Before enrolling in Flatiron School, Basar Akyelli was an Electronic Discovery manager at Deloitte. Concerned that his skills were slowly becoming outdated and driven by an enthusiasm for Apple products, he enrolled in Flatiron School’s iOS Development Immersive. Now a Product Manager at Google, Basar spoke with us to share what spurred his career change, and how he rediscovered what he loves about tech.
Tell us a little about your background—what were you doing before applying to Flatiron School?
I got a Bachelor of Science degree specializing in Computer Science and Engineering in Turkey. Right after college, I spent a year as a software engineer for an international bank. After that, I moved to New York to work for Deloitte—where I worked for seven years before coming to Flatiron School. I started out as an Associate, but by the time I left, I was a Manager, in charge of high profile Discovery and Forensics projects.
It sounds like you already had a great, technical career. What drove you to learn iOS?
When I applied to Flatiron School, I was coding around 30 percent of the time. As a software engineer, the more managerial my role became, the less technical I needed to be. I watched my technical skills become out of date—this was the scariest part. I don’t think I would have been qualified to work as an engineer in a tech company because I wasn’t really programming for a couple years at that time.
Also, Apple is everywhere, and I love their products. Why not update my skill set with iOS and learn to build apps? At the time, I thought this was going to be my future. So I applied to Flatiron School, got in, and took a sabbatical from work to attend.
What are you up to now?
I’m now a Product Manager at Google. I could have worked as a full-time iOS developer after graduating from Flatiron School, but I had gained a strong background in business and client services that I didn’t want to give up. I thought I had some valuable skills to offer from seven years of experience.
Searching for a mixture of tech and business introduced me to product management. That’s how I ended up at Google. I still write code, but not full-time. I get to read a lot of code and work with a lot of fantastic engineers. I’m still new, but it feels like a good solution for me—in tech but also working with a lot of people. And even though I’m not working with iOS directly, I don’t plan to lose it as a skill—my classmates and I worked really hard for three months to gain it. Even if just on the side, I’ll continue learning.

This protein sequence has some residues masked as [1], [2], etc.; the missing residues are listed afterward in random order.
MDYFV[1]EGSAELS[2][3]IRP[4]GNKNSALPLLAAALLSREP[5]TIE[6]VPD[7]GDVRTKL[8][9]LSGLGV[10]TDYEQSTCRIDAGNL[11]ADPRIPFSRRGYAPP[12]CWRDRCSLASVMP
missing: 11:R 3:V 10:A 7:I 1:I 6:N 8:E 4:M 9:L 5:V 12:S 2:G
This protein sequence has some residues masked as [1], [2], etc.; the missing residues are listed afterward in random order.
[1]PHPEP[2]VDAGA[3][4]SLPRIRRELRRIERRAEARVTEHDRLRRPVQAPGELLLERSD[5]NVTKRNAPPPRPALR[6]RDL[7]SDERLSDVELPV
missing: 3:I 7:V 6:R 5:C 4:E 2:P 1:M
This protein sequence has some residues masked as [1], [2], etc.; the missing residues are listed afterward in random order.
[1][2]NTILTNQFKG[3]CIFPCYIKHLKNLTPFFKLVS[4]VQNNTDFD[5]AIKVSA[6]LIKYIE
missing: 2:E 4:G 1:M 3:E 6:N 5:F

What does it mean to be a Product a Manager at Google?
Product Managers are responsible for gathering requirements from a product’s users and translating those requirements into technical requirements for engineers. At the end of the day, Product Managers kind of own the product’s lifecycle, whether they are working with an app, a web site feature, or piece of software. They are the point people between the business team, engineers, and users.
It sounds like an inherently technical position. How does your programming background affect how you interact with the engineering team?
I think it helps immensely. After all, we’re not developing chairs—we’re developing software. I don’t know every language in which Google engineers code, but having the software background, whether from a college or from Flatiron—I don’t think it’s that different—really helps me speak with engineers in a language they like and appreciate. Now I can dive deep into technical details, which is something all product managers should be able to do.
I also know what’s possible—what makes sense to implement and what doesn’t. Without technical skills, I could come up with these ridiculous requirements that would take ten times the budget and the resources we originally allotted. Instead, I can predict the resources for a certain feature.
“Flatiron showed me that technology is about innovation and passion and I’ll be forever thankful for that”
What was your experience, coming from a technical background, and attending Flatiron School?
It was great. I came for a skill, but I left with a mindset change. Flatiron School taught me a different way to look at technology that wasn’t about business. Even though I was an engineer, I was very business-oriented. Flatiron showed me that technology is about innovation and passion, and I’ll be forever thankful for that.
It was like I caught a virus. I wanted to work days and nights relentlessly to make something that reached people and had an effect on their lives. I felt this way a long time ago, right after college, but I had lost it. Then I came to Flatiron School, and I saw people who had caught this passion, too—my classmates, instructors, and the rest of the community here.
I was also able to network with a lot of amazing, talented people through Flatiron School who made me realize that I wanted to work in tech. It helped me look at this industry in a completely new way. I thought, “These are the people I want to work with.” Suddenly, I had ideas for apps and businesses I was inspired to pursue.
This was the state of mind in which I left Flatiron School—and attending was one of the best decisions I’ve ever made.
Make yourself useful.